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Monday, May 24, 2010

Reading Between The Lines

In a post titled, "Awareness" that I did last week, I talked about staying in touch with the world around you.  To be successful, and stay ahead of what's happening, you need to read about EVERYTHING that's going on - financial, political, international, etc.

I should have also mentioned that the information you read might not be worth the electrons on which it's printed.  It's important to dig deeper some times.  As Paul Harvey used to say, "And now... the REST of the story!"

Take home sales, for instance.  We hear talk about how sales are up.  The Government Scribes (reporters) might make mention about how inventories are also up (uh oh), but it's really no big deal.

Well, how's this for a big deal?  If the government wasn't guaranteeing the loans being made, they wouldn't be made at all!

Yep, it seems as though a really, really big percentage of home mortgages are guaranteed by one governement entity or another.  How much?  20%?  50%?  Certainly not 75%!

No, how does 90% grab ya?
The FHA and Fannie Mae and Freddie Mac, which regulators seized in 2008, have been financing more than 90 percent of U.S. home lending after a retreat by banks and the collapse of the market for mortgage bonds without government-backed guarantees.
Banks won't make home loans unless they are guaranteed by the federal government.  Why?  Because no one believes we're anywhere near the bottom of the market.  Not even close.

I'm guessing that the Small Business Administration is doing some "volume business" right now as well.  If you were a bank, you'd have to be out of your mind to make a commercial loan right now.

Unless Nanny guaranteed it for you, of course.

So really, how bad is this market?

Not so good.  That is, if you believe the head of the Federal Housing Administration (FHA) -
FHA lending last quarter may have topped the combined volume of government-supported Fannie Mae and Freddie Mac in a home-lending market that’s still a “government-financed market,” David Stevens, the agency’s head, said today at a conference in New York, citing research by consultant Potomac Partners.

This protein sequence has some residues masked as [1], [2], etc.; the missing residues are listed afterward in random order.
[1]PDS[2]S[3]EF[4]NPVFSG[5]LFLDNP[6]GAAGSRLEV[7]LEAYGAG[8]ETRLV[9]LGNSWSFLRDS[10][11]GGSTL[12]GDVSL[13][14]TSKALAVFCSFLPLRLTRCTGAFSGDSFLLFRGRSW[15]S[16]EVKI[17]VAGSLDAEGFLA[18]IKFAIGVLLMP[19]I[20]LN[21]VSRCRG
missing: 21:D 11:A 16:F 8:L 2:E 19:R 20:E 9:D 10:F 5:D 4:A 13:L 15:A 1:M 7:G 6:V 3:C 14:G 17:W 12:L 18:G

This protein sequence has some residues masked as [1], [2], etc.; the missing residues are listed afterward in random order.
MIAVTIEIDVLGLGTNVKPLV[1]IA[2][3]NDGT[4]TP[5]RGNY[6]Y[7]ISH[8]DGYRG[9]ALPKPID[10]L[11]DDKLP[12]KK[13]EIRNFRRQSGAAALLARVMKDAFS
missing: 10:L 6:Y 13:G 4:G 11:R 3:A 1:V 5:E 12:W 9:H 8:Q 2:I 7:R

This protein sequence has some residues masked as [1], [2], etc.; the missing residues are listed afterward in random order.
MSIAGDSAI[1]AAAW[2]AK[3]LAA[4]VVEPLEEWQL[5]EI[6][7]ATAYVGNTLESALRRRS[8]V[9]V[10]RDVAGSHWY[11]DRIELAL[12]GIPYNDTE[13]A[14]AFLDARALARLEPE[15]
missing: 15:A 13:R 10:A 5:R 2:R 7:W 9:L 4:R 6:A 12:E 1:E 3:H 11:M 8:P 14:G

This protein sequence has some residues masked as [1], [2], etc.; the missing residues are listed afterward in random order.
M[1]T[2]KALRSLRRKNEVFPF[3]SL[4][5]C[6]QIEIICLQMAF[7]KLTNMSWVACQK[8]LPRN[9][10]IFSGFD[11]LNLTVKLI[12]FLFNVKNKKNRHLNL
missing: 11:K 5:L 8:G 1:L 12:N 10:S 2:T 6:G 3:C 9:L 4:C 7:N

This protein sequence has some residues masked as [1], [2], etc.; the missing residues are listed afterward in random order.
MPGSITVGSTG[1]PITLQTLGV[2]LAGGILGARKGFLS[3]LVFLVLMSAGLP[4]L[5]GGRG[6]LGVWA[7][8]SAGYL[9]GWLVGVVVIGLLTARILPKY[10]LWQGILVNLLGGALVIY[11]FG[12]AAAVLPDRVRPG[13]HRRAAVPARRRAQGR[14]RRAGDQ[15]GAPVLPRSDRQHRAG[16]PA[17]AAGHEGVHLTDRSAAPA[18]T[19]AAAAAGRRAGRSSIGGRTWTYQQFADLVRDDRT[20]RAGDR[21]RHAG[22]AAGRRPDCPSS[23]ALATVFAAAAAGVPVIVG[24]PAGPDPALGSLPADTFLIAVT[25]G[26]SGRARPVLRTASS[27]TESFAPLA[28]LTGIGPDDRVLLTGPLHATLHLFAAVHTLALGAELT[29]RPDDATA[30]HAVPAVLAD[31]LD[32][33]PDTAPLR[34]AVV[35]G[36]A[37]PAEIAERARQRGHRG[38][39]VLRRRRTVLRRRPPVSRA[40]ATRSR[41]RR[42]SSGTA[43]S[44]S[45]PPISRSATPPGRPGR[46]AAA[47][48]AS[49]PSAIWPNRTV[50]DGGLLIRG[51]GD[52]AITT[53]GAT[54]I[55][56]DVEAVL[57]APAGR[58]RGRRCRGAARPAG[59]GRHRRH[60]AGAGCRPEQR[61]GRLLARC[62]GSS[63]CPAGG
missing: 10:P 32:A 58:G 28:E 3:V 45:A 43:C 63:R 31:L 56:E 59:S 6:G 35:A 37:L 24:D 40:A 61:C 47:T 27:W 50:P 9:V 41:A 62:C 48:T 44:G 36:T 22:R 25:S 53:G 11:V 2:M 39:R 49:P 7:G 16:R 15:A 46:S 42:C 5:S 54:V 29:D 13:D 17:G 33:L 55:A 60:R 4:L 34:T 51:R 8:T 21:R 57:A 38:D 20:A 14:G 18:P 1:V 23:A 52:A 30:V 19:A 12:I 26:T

“This is a market purely on life support, sustained by the federal government,” he said at the Mortgage Bankers Association conference. “Having FHA do this much volume is a sign of a very sick system.”
Ya think?  (Question to self:  How long is this guy going to stay employed with this administration?)

So, the next time you hear how great the real estate market is doing, consider the underlying strength of the real market.  Take the numbers the Fed pours down the gullets of the Government Scribes, and take one tenth of that.  THAT is the real market.

Accept The Challenge

Don't be duped.  It is becoming more and more difficult to be able to make financial plans when you can't trust the information that is published.

I strongly recommend Shadow Stats if you really want to dig deep into how our economic indicators are manipulated, and what the real number are.  For instance, you know that if you are unemployed and no longer get unemployment payments, that in the government's eyes, you are NOT counted as unemployed, right?

If you dig into how the Consumer Price Index (CPI) is twisted and abused, your brain will explode.

Use third-party sources such as Shadow Stats, Calculated Risk (absolutely phenomenal stuff), and a host of other sites that dig into the numbers and turn it into information you can use.  Get the real story, not the one being handed out.

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Copyright 2010 Bison Risk Management Associates. All rights reserved. You are encouraged to repost this information so long as it is credited to Bison Risk Management Associates.


theotherryan said...

I try to look at the big picture. I watch the news and read the Drudge Report and the BBC then try to sorta boil it down into broad trends.

As for the alternate news I am not so sure where I stand. The balance between not letting my information be monopolized and listening to any yahoo with a web site (speaking as one of those yahoos it is quite easy) is a rough one. If articles are properly cited with the basic assumptions/ facts coming from credible sources and meshes with some other stuff I have heard I take it for what it is. If there are no citations and it is just paranoid delusional ramblings I ignore it.

Chief Instructor said...

TOR, I'm pretty much the same way. I need to see citations of facts first, then I'll look to see if the analysis or opinions that come from those facts makes sense.

Anonymous said...

Now ask yourself why it is that all sub-prime loans are insured and yet the investors in sub-prime loans lost their shirts. The politicians blame the problem on those who sold or even those who bought these investments but they were all 100% insured. The failure was one of insurance and the bailout was necessary because the insurance was inadequately backed by assets to pay off the defaults.